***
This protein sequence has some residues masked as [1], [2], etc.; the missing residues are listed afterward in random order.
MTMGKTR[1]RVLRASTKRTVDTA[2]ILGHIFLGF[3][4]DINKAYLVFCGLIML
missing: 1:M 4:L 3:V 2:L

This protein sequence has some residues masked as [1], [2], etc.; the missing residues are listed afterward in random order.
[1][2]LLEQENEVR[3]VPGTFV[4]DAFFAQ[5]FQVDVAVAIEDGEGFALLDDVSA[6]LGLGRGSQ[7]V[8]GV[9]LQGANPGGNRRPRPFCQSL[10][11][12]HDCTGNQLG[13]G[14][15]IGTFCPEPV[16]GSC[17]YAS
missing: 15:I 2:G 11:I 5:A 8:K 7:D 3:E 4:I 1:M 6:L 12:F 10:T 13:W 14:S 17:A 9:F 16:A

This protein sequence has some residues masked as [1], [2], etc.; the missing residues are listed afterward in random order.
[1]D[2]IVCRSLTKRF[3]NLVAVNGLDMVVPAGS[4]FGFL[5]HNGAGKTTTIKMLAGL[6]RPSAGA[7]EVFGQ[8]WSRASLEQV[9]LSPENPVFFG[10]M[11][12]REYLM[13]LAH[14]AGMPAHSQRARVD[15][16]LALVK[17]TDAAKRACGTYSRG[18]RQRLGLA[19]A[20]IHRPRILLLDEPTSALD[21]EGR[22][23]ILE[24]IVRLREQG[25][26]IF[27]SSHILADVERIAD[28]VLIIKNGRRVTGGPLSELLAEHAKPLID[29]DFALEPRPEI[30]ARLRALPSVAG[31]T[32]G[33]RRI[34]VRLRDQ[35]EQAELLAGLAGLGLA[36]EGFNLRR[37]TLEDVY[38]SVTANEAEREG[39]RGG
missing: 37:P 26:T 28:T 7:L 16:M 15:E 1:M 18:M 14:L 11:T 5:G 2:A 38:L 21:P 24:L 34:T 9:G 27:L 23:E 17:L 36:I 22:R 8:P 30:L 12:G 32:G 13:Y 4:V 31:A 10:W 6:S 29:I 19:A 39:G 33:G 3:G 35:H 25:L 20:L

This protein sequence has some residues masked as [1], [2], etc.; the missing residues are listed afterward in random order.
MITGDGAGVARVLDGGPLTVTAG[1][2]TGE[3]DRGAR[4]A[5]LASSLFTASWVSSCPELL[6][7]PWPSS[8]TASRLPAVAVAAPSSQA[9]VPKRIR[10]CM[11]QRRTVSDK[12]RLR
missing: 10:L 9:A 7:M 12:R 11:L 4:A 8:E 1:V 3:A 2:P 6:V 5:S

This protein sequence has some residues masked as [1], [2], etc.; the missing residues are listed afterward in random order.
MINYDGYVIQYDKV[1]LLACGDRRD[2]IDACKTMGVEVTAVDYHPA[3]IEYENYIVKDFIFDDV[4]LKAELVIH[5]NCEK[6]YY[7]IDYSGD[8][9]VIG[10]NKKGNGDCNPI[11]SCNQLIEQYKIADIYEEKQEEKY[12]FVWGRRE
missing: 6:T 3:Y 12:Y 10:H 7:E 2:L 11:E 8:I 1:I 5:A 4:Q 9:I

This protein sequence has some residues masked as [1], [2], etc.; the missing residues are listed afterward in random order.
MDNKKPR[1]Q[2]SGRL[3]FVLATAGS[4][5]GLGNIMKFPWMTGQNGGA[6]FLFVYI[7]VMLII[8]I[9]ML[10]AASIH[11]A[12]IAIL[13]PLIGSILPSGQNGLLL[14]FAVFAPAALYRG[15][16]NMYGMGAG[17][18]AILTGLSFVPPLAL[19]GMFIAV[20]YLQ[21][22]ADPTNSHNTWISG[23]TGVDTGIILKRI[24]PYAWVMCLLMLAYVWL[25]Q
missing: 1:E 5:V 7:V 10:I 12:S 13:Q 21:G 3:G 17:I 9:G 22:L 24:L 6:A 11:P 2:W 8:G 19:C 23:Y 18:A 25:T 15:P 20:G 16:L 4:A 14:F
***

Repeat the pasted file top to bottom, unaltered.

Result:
This protein sequence has some residues masked as [1], [2], etc.; the missing residues are listed afterward in random order.
MTMGKTR[1]RVLRASTKRTVDTA[2]ILGHIFLGF[3][4]DINKAYLVFCGLIML
missing: 1:M 4:L 3:V 2:L

This protein sequence has some residues masked as [1], [2], etc.; the missing residues are listed afterward in random order.
[1][2]LLEQENEVR[3]VPGTFV[4]DAFFAQ[5]FQVDVAVAIEDGEGFALLDDVSA[6]LGLGRGSQ[7]V[8]GV[9]LQGANPGGNRRPRPFCQSL[10][11][12]HDCTGNQLG[13]G[14][15]IGTFCPEPV[16]GSC[17]YAS
missing: 15:I 2:G 11:I 5:A 8:K 7:D 3:E 4:I 1:M 6:L 12:F 10:T 13:W 14:S 17:A 9:F 16:A

This protein sequence has some residues masked as [1], [2], etc.; the missing residues are listed afterward in random order.
[1]D[2]IVCRSLTKRF[3]NLVAVNGLDMVVPAGS[4]FGFL[5]HNGAGKTTTIKMLAGL[6]RPSAGA[7]EVFGQ[8]WSRASLEQV[9]LSPENPVFFG[10]M[11][12]REYLM[13]LAH[14]AGMPAHSQRARVD[15][16]LALVK[17]TDAAKRACGTYSRG[18]RQRLGLA[19]A[20]IHRPRILLLDEPTSALD[21]EGR[22][23]ILE[24]IVRLREQG[25][26]IF[27]SSHILADVERIAD[28]VLIIKNGRRVTGGPLSELLAEHAKPLID[29]DFALEPRPEI[30]ARLRALPSVAG[31]T[32]G[33]RRI[34]VRLRDQ[35]EQAELLAGLAGLGLA[36]EGFNLRR[37]TLEDVY[38]SVTANEAEREG[39]RGG
missing: 37:P 26:T 28:T 7:L 16:M 15:E 1:M 18:M 14:L 11:T 5:G 2:A 38:L 21:P 24:L 34:T 9:G 27:L 23:E 17:L 36:I 22:R 8:P 30:L 12:G 32:G 13:Y 4:V 31:A 10:W 6:S 29:I 19:A 39:G 33:G 3:G 35:H 25:L 20:L

This protein sequence has some residues masked as [1], [2], etc.; the missing residues are listed afterward in random order.
MITGDGAGVARVLDGGPLTVTAG[1][2]TGE[3]DRGAR[4]A[5]LASSLFTASWVSSCPELL[6][7]PWPSS[8]TASRLPAVAVAAPSSQA[9]VPKRIR[10]CM[11]QRRTVSDK[12]RLR
missing: 10:L 9:A 7:M 12:R 11:L 4:A 8:E 1:V 3:A 2:P 6:V 5:S

This protein sequence has some residues masked as [1], [2], etc.; the missing residues are listed afterward in random order.
MINYDGYVIQYDKV[1]LLACGDRRD[2]IDACKTMGVEVTAVDYHPA[3]IEYENYIVKDFIFDDV[4]LKAELVIH[5]NCEK[6]YY[7]IDYSGD[8][9]VIG[10]NKKGNGDCNPI[11]SCNQLIEQYKIADIYEEKQEEKY[12]FVWGRRE
missing: 6:T 3:Y 12:Y 10:H 7:E 2:L 11:E 8:I 1:I 5:A 4:Q 9:I

This protein sequence has some residues masked as [1], [2], etc.; the missing residues are listed afterward in random order.
MDNKKPR[1]Q[2]SGRL[3]FVLATAGS[4][5]GLGNIMKFPWMTGQNGGA[6]FLFVYI[7]VMLII[8]I[9]ML[10]AASIH[11]A[12]IAIL[13]PLIGSILPSGQNGLLL[14]FAVFAPAALYRG[15][16]NMYGMGAG[17][18]AILTGLSFVPPLAL[19]GMFIAV[20]YLQ[21][22]ADPTNSHNTWISG[23]TGVDTGIILKRI[24]PYAWVMCLLMLAYVWL[25]Q
missing: 1:E 5:V 7:V 10:I 12:S 13:Q 21:G 3:G 17:I 9:G 22:L 24:L 6:A 11:P 2:W 8:G 19:C 23:Y 18:A 25:T 15:P 20:G 16:L 4:A 14:F